Please note that this guide was written in 2012, some information may be outdated.
Subtle tones of celadon green and ivory, triple-height ceiling with palatial columns, live music wafting down from the Minstrels’ Gallery performed by the Lobby String…it’s no wonder that having high tea here is every afternoon tea-er’s dream. 250 RMB or 340 RMB (with champagne) + 15%/set. Details here. For information on the Heritage Afternoon Tea, click here.
PuLi’s sun-filled lobby, an elegant space that feels a world away from the dizzying Shanghai city center, is a most ideal place to take afternoon tea. A gorgeous wooden lacquer box of cured salmon pretzel bread, pork pie, chocolate brownie, blueberry tart…each a mouthful of joy on its own, and all together they make a most charming assembly. 240 RMB or 340 RMB (with champagne) + 15%/set. Details here. 2017 updated review here.
Located on the 87th floor of the SWFC, The Living Room at Park Hyatt is a bright and airy residential style lounge offering a commanding view of the city that changes as the sun sets. The afternoon tea set is a dainty selection of sweet and savory bites, each tidbit a pleasure to eat. This is the way Shanghai should be experienced: equal parts ease and panache. 218 RMB+15%/set. Details here.
The entire Waldorf Astoria oozes opulence, and its tearoom Salon de Ville is no exception. I wasn’t so much impressed by the food as I was by the plush, regal furnishings and the quiet, secluded atmosphere. With only 8 tables in the spacious room, there is comfortable distance between each group of guests, perfect for a quiet afternoon of private tête-à-têtes. 288 RMB+15%/person. Details here.
The atmosphere at Aura is perfectly vivacious. With soothing live jazz permeating the air, gracious waitresses and waiters waltzing around, and a commanding view of Lujiazui and the Bund (needless to say…) – this is a place worth lingering. Chocolate passionfruit macaron, lemon meringue tart, Jivara chocolate caramel tart, hazelnut financier with cherry, orange mascarpone with prune cake…198~268 RMB + 15%/set. Details here.
Every five-star hotel has its own version of the traditional English High Tea, but Flair Rooftop Restaurant & Bar at the Ritz-Carlton Pudong is doing something quite uniquely Asian. Prawn dumplings and California roll? Why yes. Spring rolls with tamarind sauce and vegetable samosas? But of course. The views from up on the 58th floor. 228 RMB+15%/set. Details here.
Andaz Hotel’s Hai Pai, a fusion restaurant with a modern Shanghainese spirit, recently launched afternoon tea service in both of its compartments. The Hai Pai afternoon tea (258 RMB + 15%/set for two) is definitely one of the more affordable hotel afternoon tea sets out there. What it involves: the savory and the sweet, the Chinese and the Western.
A boutique dessert and cocktail lounge on Sinan Lu with a divine orange chocolate mud cake worth your time. Dense chocolate cake, buttery caramel glaze, orange confit, and a sprinkle of sea salt…Each element is a little bit of joy on its own, and together they make an absolutely irresistible combination.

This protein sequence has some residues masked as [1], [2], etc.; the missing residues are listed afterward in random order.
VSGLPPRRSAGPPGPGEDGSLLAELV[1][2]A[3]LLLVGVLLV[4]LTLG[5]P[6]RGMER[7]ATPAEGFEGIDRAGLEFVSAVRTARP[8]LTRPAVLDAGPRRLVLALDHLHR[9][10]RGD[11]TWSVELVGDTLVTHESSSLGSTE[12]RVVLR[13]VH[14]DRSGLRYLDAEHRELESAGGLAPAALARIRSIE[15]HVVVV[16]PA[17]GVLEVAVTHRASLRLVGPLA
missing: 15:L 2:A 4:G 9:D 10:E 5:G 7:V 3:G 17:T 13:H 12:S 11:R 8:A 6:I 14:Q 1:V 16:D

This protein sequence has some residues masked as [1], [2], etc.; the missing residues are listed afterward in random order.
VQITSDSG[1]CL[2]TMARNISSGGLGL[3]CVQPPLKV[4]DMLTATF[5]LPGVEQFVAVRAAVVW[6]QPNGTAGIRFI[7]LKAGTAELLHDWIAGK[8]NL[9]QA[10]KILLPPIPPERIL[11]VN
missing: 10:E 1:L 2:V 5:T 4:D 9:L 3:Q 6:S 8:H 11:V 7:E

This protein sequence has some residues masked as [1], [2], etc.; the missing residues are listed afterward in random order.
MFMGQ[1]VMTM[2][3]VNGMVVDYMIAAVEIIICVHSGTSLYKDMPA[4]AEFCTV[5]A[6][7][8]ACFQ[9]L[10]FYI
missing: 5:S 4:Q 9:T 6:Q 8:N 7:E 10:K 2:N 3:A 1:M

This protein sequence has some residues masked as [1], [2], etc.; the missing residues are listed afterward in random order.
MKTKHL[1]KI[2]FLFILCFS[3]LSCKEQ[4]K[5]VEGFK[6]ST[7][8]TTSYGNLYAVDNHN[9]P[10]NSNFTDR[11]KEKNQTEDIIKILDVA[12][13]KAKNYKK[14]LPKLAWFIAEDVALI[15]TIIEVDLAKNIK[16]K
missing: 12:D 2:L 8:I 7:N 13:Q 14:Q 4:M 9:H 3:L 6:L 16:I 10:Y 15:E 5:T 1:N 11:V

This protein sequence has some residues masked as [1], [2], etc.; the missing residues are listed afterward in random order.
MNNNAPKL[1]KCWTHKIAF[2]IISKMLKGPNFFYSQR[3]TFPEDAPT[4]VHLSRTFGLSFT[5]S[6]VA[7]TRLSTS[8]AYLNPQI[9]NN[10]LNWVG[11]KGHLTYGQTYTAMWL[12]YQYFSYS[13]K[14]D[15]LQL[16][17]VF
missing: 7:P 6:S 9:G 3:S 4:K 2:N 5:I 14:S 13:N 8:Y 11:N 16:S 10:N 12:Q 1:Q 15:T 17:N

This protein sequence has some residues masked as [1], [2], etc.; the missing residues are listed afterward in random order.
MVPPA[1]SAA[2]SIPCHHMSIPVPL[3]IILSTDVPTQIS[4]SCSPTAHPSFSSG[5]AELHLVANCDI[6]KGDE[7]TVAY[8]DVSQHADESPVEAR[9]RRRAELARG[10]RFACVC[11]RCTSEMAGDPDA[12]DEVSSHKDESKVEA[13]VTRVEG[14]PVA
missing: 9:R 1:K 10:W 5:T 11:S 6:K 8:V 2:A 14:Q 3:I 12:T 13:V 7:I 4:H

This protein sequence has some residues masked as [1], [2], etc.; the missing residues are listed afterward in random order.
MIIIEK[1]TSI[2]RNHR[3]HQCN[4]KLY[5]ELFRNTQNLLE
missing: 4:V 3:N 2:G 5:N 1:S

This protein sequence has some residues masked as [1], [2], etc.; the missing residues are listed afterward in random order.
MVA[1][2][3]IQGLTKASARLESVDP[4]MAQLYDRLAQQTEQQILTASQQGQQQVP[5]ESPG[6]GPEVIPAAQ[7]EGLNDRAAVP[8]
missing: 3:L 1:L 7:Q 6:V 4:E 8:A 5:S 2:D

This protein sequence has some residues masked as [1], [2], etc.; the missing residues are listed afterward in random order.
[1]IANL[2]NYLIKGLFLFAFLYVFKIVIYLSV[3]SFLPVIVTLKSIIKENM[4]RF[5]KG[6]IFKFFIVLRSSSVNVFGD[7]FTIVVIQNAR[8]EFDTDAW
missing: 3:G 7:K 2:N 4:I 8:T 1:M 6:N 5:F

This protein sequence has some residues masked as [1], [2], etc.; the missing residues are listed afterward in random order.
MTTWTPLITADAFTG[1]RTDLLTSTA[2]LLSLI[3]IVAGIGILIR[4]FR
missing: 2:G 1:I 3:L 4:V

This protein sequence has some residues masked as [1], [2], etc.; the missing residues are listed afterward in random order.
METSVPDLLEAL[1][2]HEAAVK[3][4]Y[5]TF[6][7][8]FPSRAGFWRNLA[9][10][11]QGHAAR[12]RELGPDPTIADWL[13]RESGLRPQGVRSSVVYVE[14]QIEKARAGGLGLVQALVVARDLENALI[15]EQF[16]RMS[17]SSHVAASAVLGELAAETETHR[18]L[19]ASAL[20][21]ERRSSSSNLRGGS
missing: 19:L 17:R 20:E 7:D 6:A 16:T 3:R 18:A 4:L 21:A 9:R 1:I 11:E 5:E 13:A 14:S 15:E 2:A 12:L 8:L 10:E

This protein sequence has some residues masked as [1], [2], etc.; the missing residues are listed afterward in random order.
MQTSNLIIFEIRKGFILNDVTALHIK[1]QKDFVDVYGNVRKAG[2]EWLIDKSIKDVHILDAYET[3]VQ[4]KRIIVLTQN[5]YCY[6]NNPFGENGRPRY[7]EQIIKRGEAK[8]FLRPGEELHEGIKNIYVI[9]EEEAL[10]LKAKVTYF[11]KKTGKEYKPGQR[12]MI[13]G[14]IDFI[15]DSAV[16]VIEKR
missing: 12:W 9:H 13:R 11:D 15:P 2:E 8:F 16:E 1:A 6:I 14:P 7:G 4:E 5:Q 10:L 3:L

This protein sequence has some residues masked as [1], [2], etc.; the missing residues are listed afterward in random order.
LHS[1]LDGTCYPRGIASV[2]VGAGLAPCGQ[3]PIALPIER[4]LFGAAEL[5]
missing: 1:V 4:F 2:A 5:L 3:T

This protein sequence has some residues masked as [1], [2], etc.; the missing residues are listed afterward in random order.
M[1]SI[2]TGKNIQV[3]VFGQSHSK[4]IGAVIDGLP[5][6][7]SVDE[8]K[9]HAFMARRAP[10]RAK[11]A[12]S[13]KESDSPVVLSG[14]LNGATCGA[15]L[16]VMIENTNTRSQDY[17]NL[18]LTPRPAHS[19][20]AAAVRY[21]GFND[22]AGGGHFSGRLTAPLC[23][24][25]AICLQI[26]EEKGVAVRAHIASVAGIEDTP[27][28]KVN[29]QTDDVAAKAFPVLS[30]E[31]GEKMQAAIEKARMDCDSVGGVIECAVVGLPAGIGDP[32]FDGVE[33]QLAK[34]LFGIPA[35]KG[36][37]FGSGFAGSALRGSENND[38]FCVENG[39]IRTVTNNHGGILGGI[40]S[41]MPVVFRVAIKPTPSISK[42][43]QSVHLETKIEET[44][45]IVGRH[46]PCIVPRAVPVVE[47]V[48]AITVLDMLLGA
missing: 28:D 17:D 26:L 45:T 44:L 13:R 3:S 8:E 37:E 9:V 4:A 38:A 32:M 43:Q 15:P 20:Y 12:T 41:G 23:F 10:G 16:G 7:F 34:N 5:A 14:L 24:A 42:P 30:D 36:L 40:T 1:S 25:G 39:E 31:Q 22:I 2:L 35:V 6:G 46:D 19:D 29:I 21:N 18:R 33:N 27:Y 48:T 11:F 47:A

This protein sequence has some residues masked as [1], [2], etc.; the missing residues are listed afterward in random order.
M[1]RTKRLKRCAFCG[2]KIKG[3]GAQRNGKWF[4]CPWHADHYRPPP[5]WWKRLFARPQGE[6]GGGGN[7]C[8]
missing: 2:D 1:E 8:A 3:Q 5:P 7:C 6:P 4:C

30~42 RMB/cake. Details here.
An enchanting 3-story tea house located in a converted French Concession lane house. Bright, airy, with light jazz on the background. A truly stylish retreat serving French and Chinese tea smelling so heavenly you can’t help but revel in the luscious aroma. The menu is extensive, so get recommendations from the friendly staff if you don’t know which one to pick. 40~70 RMB/pot of tea. Details here.
The alluring colors, fancy garnishes, and flavors that are out of the ordinary. Who could possibly resist such gorgeous creations? Try La Venus, a decadent chocolate mousse made from Araguani 62% dark chocolate. The smooth, rich, and slightly sour mousse envelopes a cube of vanilla bavarois and a scattering of crispy chocolate pearls and marinated cherries. 20~45 RMB/cake. Details here.
Order a pot of tea to enjoy in the store, or buy the tea leaves to brew at home. Cha Mi Living has a “book of tea” that teaches you the characteristics of each type of tea, specifying the brewing temperature and time . Or, just ask the very friendly staff for help – they are more than happy to give you instructions on how to brew the perfect cup of tea. 40~60 RMB/pot of tea. Details here.
A Taiwanese bakery with an attached upstairs cafe nestled on the quaint Shaoxing Lu. Comfortable leather sofas, natural light streaming in from large window panes, Ella Fitzgerald in the air, and most impressively – affordable and delicious dishes! I wasn’t expecting much given the tiny size of the cafe and the presumably small kitchen, but I was very pleasantly surprised. 40~60 RMB/dessert. Details here.
Cha & Living is a modern Chinese-style furniture designing company from Taiwan. Their Shanghai flagship store – filled with precious aged elm wood, thick sandalwood, bamboo, palm, lacquer – is a pleasure to look at from every angle, and also functions as a tea house. Try one of their 9 varieties of tea and accompanying Chinese-influenced tea desserts. 60 RMB/set. Details here.
Despite the prestige, I found everything at Godiva Cafe – from the drinks to desserts to decor – to be rather mediocre. If you are looking for really good chocolate desserts, I still suggest Hof or Awfully Chocolate. However, if you are in Xintiandi and are in need of a place to rest, Godiva Cafe is still a viable option. 55-65 RMB/cake.
A tiny patisserie next to Tianzifang serving cute little tidbits that have girls in Shanghai going head over heels. Skip the disappointing mini cake collection and try the signature durian cake or Napoleon (pre-ordering needed). 40~138RMB/set.